The Daily Yomiuri 14 April 2005

...First-fiddle Hattori becomes first-string conductor...

The Performing Arts Journal 25 March 2005

Supple Music-Making by the Conductor Joji Hattori

...Sometimes we encounter a staging which "defies expectation" in the positive sense. On such occasion, there are new discoveries in the performed work as well as the performers. The production of Zazà at the Pit Theatre of the New National Theatre, Tokyo, revealed the theatrical talent of Leoncavallo, generally known as the composer of Pagliacci, who vividly depicted the life and love of the people involved in the stage, and furthermore, Joji Hattori, making his opera debut in Japan […] In particular, the conductor Joji Hattori deserves special mention. Although his foray into opera is relatively recent, his supple ability to create the music with the singers is unrivalled in the young generation of Japanese conductors. In spite of having to conduct at the back of the stage without seeing the singers, his firm grasp of the libretto helped him to overcome such limitations...

Wiener Zeitung 22 January 2005

...Dirigent Joji Hattoris großes Verdienst war es, nicht nur bei Müller, sondern in allen Werken des Abends, die Streicher des vorzüglichen Wiener Kammerorchesters zu einem Singen fern aller Kitschigkeit zu animieren. Und so geriet auch Dvoraks E-Dur-Streicherserenade zu einer durchaus erfreulichen Begegnung. Jubel des Publikums!...

 

Der Standard 12 October 2004

...A successful start to the season at the Kammeroper. […] Joji Hattori is able to translate the tragic ambivalence of the text into music and uses every chance to turn the partly static libretto into a dynamic performance...

Kronen Zeitung 10 October 2004

...Finally! After a long period the Kammeroper in Vienna managed to put on a production which fulfils its purpose to present new talent. In "La Finta Giardiniera", an early work by Mozart, a really solid and convincing project has been created; its success was primarily due to the conductor Joji Hattori. […] The conductor Joji Hattori, who has entered the world of musical theatre with this production, demonstrated Mozart's mastery of the musical characterization in this work with all the necessary verve, but also with real sense of style...

Kurier 9 October 2004

...The basis of the production was provided by conductor Joji Hattori, who led the Kammeroper's motivated orchestra. His interpretation could have occasionally done with a slightly faster tempo but he was able to draw a solid and compact image of Mozart's music...

Wiener Zeitung 9 October 2004

...Are you aware of the Kammeroper? It could well be worth a visit to a performance there as it has succeeded in presenting a really musically respectable production. As soon as initial premiere nerves were out of the way, one was able to hear the conductor Joji Hattori (debut at the Kammeroper) achieve a remarkably compact ensemble. He charmed a graceful sound out of the little pit, adding well sprung accents and creating phrases always in accordance with the breathing of the vocal ensemble, seldom letting their natural tendencies come out in raw form and occasionally even using the noblesse of a baroque stride...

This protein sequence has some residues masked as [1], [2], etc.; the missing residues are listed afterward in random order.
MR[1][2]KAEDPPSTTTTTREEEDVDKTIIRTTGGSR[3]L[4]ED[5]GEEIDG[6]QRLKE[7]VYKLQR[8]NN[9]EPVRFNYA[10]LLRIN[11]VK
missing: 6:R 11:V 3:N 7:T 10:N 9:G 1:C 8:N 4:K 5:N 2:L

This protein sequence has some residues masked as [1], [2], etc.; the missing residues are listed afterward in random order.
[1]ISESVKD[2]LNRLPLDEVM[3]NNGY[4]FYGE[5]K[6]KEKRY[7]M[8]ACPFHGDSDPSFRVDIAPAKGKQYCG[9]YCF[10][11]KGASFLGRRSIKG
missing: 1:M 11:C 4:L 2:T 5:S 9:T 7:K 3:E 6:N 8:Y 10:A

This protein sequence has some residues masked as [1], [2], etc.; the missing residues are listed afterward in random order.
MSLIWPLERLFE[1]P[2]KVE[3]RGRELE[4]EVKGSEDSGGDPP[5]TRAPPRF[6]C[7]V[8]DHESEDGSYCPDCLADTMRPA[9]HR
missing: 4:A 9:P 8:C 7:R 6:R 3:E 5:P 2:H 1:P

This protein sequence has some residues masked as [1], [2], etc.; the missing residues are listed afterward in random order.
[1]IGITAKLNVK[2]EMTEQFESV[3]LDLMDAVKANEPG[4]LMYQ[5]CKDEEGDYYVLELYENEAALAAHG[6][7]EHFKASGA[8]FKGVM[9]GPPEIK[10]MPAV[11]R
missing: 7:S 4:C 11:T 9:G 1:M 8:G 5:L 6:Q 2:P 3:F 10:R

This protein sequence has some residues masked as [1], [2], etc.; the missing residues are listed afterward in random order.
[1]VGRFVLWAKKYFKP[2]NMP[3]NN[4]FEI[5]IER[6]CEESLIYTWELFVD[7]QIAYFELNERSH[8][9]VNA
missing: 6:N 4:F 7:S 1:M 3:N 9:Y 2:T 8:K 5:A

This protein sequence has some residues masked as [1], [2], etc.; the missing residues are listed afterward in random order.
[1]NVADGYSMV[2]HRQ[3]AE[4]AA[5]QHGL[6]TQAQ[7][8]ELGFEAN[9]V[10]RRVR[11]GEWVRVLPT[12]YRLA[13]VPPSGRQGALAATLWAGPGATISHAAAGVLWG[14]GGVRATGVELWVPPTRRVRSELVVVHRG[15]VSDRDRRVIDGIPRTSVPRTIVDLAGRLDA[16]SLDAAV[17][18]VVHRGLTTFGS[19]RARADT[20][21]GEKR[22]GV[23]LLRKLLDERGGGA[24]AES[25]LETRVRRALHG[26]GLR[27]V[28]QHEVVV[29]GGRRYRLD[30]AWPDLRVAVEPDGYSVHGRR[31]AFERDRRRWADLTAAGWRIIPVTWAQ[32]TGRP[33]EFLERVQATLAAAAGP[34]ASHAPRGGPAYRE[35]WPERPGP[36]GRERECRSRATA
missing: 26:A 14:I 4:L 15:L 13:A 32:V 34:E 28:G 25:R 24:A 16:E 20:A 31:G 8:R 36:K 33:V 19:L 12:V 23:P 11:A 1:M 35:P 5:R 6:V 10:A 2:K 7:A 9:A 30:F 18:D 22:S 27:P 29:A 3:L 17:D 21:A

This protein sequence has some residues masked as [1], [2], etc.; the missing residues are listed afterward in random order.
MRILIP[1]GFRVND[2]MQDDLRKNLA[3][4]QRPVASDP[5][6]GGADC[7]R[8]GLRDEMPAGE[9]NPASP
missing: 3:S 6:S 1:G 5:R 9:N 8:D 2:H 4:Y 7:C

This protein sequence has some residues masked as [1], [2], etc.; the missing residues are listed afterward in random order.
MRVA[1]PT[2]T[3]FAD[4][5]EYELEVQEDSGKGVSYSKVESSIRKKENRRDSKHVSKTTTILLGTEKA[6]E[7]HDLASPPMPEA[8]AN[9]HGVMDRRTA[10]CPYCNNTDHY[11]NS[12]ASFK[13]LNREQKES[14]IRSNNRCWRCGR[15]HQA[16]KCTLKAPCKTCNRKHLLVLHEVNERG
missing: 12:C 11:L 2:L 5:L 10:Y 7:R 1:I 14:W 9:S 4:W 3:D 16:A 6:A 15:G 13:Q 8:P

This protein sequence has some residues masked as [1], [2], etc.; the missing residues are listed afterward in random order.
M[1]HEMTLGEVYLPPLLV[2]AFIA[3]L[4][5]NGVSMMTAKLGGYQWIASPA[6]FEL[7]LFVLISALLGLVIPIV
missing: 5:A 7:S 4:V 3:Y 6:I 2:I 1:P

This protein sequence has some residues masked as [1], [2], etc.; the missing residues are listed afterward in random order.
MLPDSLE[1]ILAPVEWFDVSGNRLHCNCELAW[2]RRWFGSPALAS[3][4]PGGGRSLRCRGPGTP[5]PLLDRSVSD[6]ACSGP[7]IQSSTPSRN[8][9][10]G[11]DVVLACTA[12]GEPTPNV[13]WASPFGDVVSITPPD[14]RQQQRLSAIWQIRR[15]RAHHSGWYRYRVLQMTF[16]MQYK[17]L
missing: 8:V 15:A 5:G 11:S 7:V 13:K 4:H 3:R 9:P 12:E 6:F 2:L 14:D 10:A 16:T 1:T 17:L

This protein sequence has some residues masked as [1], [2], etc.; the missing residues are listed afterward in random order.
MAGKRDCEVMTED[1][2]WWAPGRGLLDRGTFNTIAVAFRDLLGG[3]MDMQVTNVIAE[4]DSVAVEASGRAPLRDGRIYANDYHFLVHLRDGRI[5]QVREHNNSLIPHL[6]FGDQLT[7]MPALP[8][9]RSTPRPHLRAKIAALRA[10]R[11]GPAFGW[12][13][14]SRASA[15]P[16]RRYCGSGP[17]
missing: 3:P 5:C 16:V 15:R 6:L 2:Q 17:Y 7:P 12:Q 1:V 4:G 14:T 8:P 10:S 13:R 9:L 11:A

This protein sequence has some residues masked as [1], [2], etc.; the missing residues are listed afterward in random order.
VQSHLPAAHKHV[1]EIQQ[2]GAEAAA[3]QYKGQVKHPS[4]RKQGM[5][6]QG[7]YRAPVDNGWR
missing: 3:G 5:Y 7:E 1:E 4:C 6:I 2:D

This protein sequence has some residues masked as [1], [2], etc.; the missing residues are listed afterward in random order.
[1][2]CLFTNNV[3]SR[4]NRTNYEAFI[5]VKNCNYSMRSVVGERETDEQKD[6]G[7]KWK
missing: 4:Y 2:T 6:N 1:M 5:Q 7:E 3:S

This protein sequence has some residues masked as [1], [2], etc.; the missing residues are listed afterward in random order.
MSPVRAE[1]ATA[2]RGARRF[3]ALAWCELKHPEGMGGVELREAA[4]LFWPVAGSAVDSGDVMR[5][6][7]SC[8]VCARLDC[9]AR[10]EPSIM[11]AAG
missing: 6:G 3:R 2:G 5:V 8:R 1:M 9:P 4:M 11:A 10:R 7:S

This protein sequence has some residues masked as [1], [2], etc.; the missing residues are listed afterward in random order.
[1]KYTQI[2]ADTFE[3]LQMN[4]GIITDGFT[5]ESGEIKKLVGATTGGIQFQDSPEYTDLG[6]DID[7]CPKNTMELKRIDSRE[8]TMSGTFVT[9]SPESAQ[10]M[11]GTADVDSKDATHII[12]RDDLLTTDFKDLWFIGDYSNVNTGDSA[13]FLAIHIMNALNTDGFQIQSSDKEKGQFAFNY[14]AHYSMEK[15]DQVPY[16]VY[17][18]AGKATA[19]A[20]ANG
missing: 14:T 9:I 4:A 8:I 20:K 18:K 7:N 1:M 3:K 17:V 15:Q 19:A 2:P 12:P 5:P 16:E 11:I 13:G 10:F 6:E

Die Presse 9 October 2004

...Joji Hattori conducting the capable ensemble managed to shape out the orchestral parts well and with care: as a skilled violinist he was able to lead the string players in particular to a combination of lightness and beauty of sound, although the various solos played by the oboe, bassoon and horns were by no means less satisfying. All his tempi were chosen with great sensibility and the vocal ensembles were well prepared - a successful debut!...

Wiener Zeitung 17 March 2003

Impressive Quality

...Joji Hattori succeeded in creating a very effective start to the concert with the Vienna Chamber Orchestra. […] Hattori, conducting the VCO, was visibly excited and was - as a prominent violinist himself - most capable in his accompaniment. In Haydn's Symphony No.61 in D Major, he could become the "soloist" himself. And he did this with real excellence, passion and great tension. The orchestra scored with alertness, enthusiasm and a brilliant Prestissimo-Finale...

Der Standard 19 February 2002

The Vienna Symphony Orchestra in the Konzerthaus

Vienna – Some have called Brahms´ work the “concerto against the violin” and others a “symphony with obligatory violin”. Whatever the case, Joji Hattori played Brahms´ challenging piece with boldness and with the use of all his energy (not to mention all the hair on his bow!). Above all it was the “Viennese” passages in the third movement – played by Hattori with such spring and bounce that arsis became thesis - that brought the house down....